By CATRINA FRANCIS
Gold Standard Senior Staff Writer
When Fort Knox was the Armor Center’s home, trainees were familiar with Kouma Dining Facility. The facility is named after the late Master Sgt. Ernest Kouma, a former Fort Knox game warden who was a recipient of the Medal of Honor for his actions during the Korean War.
But when the Armor Center moved to Fort Benning, Ga., in 2010, the building was no longer used as a dining facility. And that changed Jan. 17 during the facility’s open house when it became the Kouma Child Development Center. Rayceil Oggs, the director of Child, Youth and School Services, said the building will be used for the kindergarten program.
“The garrison commander had the Kouma facility renovated for our kindergarten program,” she said. “It’s really great because the kindergartners now have more space to implement their program we can also go further into implementing the 4H program the 4H club.
“We will be able to expand that and have the physical fitness team. If you go down to the CDC and you see the children in the rooms the rooms appear to be so small because the children are so big. At Kouma the space that I have gives them more opportunities to grow and expand their horizons.”
Oggs pointed out when Kouma officially opened Monday 36 children moved to two of the center’s three rooms. She said the children will occupy two of the three rooms and the third room will be used for activities. She added that the center will have a maximum capacity of 65 children. It is also equipped with a kitchen so the cooking will eventually be done at Kouma.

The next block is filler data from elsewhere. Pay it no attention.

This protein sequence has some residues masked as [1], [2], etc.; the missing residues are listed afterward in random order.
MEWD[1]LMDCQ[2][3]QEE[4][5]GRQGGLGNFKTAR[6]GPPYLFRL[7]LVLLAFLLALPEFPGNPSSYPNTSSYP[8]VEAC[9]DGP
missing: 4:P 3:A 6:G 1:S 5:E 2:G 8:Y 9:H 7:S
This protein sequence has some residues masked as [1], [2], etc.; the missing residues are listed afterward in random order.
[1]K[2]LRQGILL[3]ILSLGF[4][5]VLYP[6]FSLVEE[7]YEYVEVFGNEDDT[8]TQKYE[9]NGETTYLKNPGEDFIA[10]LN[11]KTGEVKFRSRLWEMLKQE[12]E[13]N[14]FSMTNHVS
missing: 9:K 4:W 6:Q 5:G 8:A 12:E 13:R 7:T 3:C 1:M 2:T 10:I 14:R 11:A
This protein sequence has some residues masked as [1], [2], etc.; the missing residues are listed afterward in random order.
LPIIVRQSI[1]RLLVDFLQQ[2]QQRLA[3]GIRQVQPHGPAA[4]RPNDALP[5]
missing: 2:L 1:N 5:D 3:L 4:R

“(We) cannot have over two ratio groups in each room,” said Oggs. “One of the rooms has one toilet and the other room has two toilets.”
Oggs also said the center has a boundless playground, which is a playground for children with special needs and an open area for activities such as soccer.
Oggs noted that another advantage of having the children at Kouma is having the Family Child Care program co-located within the CDC kindergarten program.
“We will be able to do some utilization with the FCC staff,” explained Oggs.
Although the program has moved to its new digs, Oggs said parents will continue dropping of their children at the original CDC building and they will attend the new facility after school.
“(It has) taken us a little over a year to do the renovations,” Oggs said. “(Installation Management Command) CYSS people will come down twice to see what’s needed. It’s exciting (moving the program to Kouma).”